Signed into law on July 2, 1964, Title VII of the Civil Rights Act prohibits discrimination on the basis of sex in the workplace. When the Civil Rights Act of 1964 was first proposed, it had no protections for women. In response, Representative Martha Griffiths (D-MI) planned to include an amendment that banned sex-based discrimination. Before she could do so, Representative Howard Smith (D-VA) introduced Title VII with the intention of causing the entire bill to fail; he objected to the threat that the Civil Rights Act posed to segregation laws, and believed that extending protections to women would erode support for the Civil Rights Act. Despite his efforts, the bill was enacted into law. Title VII gave women crucial legal rights in the fight against gender-based discrimination. Women in the United Auto Workers union used Title VII to sue against wage discrimination. Labor activist Mary Keyserling invoked Title VII in a 1965 speech to call for the end to the designation of work as a 'man's' or 'woman's' job. In 1971, flight attendant Mary Celeste Brodigan applied Title VII to overturn her airline's policy of firing married women. Title VII and the subsequent emergence of the focus on "sex discrimination" led to a shift in the cultural understanding of the role of women in the workplace.

Equal Employment Opportunity Act

Eight years after Congress introduced Title VII of the Civil Rights Act of 1964 the House of Representatives succeeded in adding an amendment to it: the Equal Employment Opportunity Act of 1972 (EEOA). The EEOA gave the Equal Employment Opportunity Commission (EEOC) the power to enforce Title VII and expanded it to cover more workers. Title VII had made it illegal for employers to discriminate against employees based off of their race, gender, religion, or national origin, but the process for filing a complaint, seeking legal justice, and actually enforcing the law was unclear even to the government. Women had been advocating for the addition of this amendment to help them regain the jobs they had lost since the end of the Second World War, during which they had taken over the workforce. Women in the news business used the act to sue papers such as Reader's Digest, The New York Times, and The Washington Post for limiting them to secretary and mailroom positions while men of the same qualifications got to work as reporters and writers. Many of these cases were successful and resulted in training programs, scholarships, and funding for the women at these companies. The EEOA continued to aid people, leading to a decrease in unemployment rates among POC, extending the rights of Title VII to educational workers, and legally obligating employers to accommodate the religious practices of their employees.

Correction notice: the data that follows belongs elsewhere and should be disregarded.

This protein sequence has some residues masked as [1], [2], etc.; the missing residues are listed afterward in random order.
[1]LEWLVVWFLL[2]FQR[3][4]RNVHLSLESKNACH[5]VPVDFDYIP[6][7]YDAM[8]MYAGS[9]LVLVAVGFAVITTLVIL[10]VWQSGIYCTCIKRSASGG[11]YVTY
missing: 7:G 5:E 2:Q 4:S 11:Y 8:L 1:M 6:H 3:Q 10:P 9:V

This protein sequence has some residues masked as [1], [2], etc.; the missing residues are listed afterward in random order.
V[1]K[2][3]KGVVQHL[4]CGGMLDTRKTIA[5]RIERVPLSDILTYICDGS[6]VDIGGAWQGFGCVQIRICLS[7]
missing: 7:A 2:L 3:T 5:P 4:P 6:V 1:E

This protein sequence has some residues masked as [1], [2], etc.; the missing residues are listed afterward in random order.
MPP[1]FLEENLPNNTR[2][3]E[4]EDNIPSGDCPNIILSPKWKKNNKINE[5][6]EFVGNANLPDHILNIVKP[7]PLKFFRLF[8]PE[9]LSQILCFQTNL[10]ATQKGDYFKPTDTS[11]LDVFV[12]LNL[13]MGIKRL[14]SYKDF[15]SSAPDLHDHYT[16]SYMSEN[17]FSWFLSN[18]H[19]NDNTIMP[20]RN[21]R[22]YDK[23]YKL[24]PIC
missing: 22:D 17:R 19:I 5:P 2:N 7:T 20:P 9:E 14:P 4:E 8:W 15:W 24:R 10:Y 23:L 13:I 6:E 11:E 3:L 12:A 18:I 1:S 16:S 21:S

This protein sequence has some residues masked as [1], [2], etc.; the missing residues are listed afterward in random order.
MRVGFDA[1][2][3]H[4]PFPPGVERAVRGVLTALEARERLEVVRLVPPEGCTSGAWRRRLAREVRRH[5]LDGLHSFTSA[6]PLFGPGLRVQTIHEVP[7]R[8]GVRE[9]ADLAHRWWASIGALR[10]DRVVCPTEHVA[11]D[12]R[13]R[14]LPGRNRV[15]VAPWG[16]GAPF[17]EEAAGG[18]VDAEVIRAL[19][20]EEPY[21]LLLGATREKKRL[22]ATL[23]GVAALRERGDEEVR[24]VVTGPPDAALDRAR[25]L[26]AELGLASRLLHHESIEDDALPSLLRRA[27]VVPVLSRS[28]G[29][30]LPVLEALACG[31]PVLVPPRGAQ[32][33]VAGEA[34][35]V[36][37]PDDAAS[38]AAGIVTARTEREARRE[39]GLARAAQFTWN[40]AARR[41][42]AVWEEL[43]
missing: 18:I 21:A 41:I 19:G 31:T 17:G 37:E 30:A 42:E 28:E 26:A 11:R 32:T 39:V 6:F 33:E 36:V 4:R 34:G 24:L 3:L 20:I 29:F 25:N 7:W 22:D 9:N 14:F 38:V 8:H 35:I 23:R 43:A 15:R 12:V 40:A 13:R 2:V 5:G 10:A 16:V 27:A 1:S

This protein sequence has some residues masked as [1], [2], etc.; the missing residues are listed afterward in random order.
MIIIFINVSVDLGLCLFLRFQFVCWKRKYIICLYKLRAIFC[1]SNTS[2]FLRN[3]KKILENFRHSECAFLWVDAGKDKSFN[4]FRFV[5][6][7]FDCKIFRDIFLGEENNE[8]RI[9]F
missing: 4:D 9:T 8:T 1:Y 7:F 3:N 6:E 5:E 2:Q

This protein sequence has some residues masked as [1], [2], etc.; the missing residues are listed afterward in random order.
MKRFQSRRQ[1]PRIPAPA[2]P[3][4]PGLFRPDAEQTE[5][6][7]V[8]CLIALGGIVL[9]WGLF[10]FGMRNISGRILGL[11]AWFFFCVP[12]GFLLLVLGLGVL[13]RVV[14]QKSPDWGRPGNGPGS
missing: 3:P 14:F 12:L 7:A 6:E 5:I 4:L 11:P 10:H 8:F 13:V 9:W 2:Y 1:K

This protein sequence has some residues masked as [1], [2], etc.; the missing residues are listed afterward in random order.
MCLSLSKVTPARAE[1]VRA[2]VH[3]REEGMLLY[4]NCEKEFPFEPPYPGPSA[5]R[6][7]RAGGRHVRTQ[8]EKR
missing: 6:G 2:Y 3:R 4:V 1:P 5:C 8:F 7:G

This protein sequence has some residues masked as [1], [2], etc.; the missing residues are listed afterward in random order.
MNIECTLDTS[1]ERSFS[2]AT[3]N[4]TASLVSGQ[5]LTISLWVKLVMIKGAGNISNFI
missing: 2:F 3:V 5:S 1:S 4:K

Ladies Home Journal Sit-In

In 1970, a wave of women protested misogynistic media run by men. In January, feminists of the new left took over the RAT newspaper, and later that year female staff members at Newsweek issued a formal complaint. In March, the Ladies Home Journal (LHJ) Sit-in commenced: two hundred women marched into the offices of the LHJ and protested for eleven hours. The sit-in was organized by the group Media Women, but women from all over the city came to join, including feminists of NOW, the Gay Liberation Front, and New York Radical Feminists. As they occupied Editor-in-Chief John Mack Carter's office, members of the sit-in insisted that women's voices be heard. They pushed for an exclusively female staff and employment of more women of color. They advocated that the magazine's resources be put towards childcare (having a daycare available to mothers on staff ) and an established minimum wage of $125 per week. Male staff listened to the women's claims but wouldn't step down to make way for female editors. Instead, the Editor-in-Chief designated eight pages in the August 1970 issue to a section called "New Feminism." The supplement discussed feminist takes on topics such as beauty standards, work, divorce, and sex, and encouraged readers to respond with their own ideas. In years subsequent to the Sit-in, the LHJ included a few feminist columns, and in 1974 female editor Lenore Hershey became Editor-in-Chief. Most significantly, the sit-in's prominence in popular media encouraged other women's magazines to hire more female writers/editors and fold feminist ideas into their usual content. In 1972, Ms. Magazine was successfully founded, proving that women's liberation could hold its own in the magazine industry.